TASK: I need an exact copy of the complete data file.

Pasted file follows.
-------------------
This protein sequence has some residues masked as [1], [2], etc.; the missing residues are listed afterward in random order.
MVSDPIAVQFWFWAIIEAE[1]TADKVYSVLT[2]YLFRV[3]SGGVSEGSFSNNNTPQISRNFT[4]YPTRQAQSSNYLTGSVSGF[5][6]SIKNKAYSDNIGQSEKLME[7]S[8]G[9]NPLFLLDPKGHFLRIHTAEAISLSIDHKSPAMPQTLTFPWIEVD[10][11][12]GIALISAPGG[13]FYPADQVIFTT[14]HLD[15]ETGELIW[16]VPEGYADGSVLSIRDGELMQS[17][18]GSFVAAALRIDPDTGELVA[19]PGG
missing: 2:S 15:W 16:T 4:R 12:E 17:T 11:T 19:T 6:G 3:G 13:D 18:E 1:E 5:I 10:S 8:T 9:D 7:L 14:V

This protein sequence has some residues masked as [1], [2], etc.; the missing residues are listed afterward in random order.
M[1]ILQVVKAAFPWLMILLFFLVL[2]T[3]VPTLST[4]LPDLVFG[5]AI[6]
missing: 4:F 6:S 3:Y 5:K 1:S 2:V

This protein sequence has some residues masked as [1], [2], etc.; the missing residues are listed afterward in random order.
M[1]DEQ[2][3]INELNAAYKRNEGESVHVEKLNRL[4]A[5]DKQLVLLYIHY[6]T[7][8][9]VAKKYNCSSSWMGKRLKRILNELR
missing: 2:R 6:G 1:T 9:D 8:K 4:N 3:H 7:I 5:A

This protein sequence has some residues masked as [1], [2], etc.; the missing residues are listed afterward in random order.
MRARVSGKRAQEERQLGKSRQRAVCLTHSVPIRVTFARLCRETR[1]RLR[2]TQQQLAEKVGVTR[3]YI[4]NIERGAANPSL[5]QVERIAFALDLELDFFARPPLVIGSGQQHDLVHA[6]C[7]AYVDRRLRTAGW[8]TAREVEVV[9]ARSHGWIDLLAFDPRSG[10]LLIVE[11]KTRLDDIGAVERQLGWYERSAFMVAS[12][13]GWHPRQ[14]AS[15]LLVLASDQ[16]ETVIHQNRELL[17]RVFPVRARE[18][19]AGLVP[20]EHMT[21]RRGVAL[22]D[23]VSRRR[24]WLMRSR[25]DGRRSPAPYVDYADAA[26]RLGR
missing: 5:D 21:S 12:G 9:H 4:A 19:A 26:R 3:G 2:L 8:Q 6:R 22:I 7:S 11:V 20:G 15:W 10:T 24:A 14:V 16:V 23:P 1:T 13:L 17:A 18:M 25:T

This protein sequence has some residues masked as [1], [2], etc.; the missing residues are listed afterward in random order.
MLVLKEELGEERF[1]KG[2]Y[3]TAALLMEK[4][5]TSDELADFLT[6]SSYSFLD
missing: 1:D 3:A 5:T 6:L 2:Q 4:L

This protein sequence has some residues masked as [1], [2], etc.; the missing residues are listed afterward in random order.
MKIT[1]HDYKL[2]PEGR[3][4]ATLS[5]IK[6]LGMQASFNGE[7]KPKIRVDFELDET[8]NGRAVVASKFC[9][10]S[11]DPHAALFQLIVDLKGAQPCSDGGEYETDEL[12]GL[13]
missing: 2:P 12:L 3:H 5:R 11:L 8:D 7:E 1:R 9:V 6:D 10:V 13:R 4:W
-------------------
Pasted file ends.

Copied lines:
This protein sequence has some residues masked as [1], [2], etc.; the missing residues are listed afterward in random order.
MVSDPIAVQFWFWAIIEAE[1]TADKVYSVLT[2]YLFRV[3]SGGVSEGSFSNNNTPQISRNFT[4]YPTRQAQSSNYLTGSVSGF[5][6]SIKNKAYSDNIGQSEKLME[7]S[8]G[9]NPLFLLDPKGHFLRIHTAEAISLSIDHKSPAMPQTLTFPWIEVD[10][11][12]GIALISAPGG[13]FYPADQVIFTT[14]HLD[15]ETGELIW[16]VPEGYADGSVLSIRDGELMQS[17][18]GSFVAAALRIDPDTGELVA[19]PGG
missing: 2:S 15:W 16:T 4:R 12:E 17:T 11:T 19:T 6:G 3:G 13:D 18:E 1:E 5:I 10:S 8:T 9:D 7:L 14:V

This protein sequence has some residues masked as [1], [2], etc.; the missing residues are listed afterward in random order.
M[1]ILQVVKAAFPWLMILLFFLVL[2]T[3]VPTLST[4]LPDLVFG[5]AI[6]
missing: 4:F 6:S 3:Y 5:K 1:S 2:V

This protein sequence has some residues masked as [1], [2], etc.; the missing residues are listed afterward in random order.
M[1]DEQ[2][3]INELNAAYKRNEGESVHVEKLNRL[4]A[5]DKQLVLLYIHY[6]T[7][8][9]VAKKYNCSSSWMGKRLKRILNELR
missing: 2:R 6:G 1:T 9:D 8:K 4:N 3:H 7:I 5:A

This protein sequence has some residues masked as [1], [2], etc.; the missing residues are listed afterward in random order.
MRARVSGKRAQEERQLGKSRQRAVCLTHSVPIRVTFARLCRETR[1]RLR[2]TQQQLAEKVGVTR[3]YI[4]NIERGAANPSL[5]QVERIAFALDLELDFFARPPLVIGSGQQHDLVHA[6]C[7]AYVDRRLRTAGW[8]TAREVEVV[9]ARSHGWIDLLAFDPRSG[10]LLIVE[11]KTRLDDIGAVERQLGWYERSAFMVAS[12][13]GWHPRQ[14]AS[15]LLVLASDQ[16]ETVIHQNRELL[17]RVFPVRARE[18][19]AGLVP[20]EHMT[21]RRGVAL[22]D[23]VSRRR[24]WLMRSR[25]DGRRSPAPYVDYADAA[26]RLGR
missing: 5:D 21:S 12:G 9:H 4:A 19:A 26:R 3:G 2:L 8:Q 6:R 22:I 7:S 11:V 20:G 15:W 10:T 24:A 14:V 16:V 23:P 1:T 13:L 17:A 18:M 25:T

This protein sequence has some residues masked as [1], [2], etc.; the missing residues are listed afterward in random order.
MLVLKEELGEERF[1]KG[2]Y[3]TAALLMEK[4][5]TSDELADFLT[6]SSYSFLD
missing: 1:D 3:A 5:T 6:L 2:Q 4:L

This protein sequence has some residues masked as [1], [2], etc.; the missing residues are listed afterward in random order.
MKIT[1]HDYKL[2]PEGR[3][4]ATLS[5]IK[6]LGMQASFNGE[7]KPKIRVDFELDET[8]NGRAVVASKFC[9][10]S[11]DPHAALFQLIVDLKGAQPCSDGGEYETDEL[12]GL[13]
missing: 2:P 12:L 3:H 5:R 11:L 8:D 7:E 1:R 9:V 6:D 10:V 13:R 4:W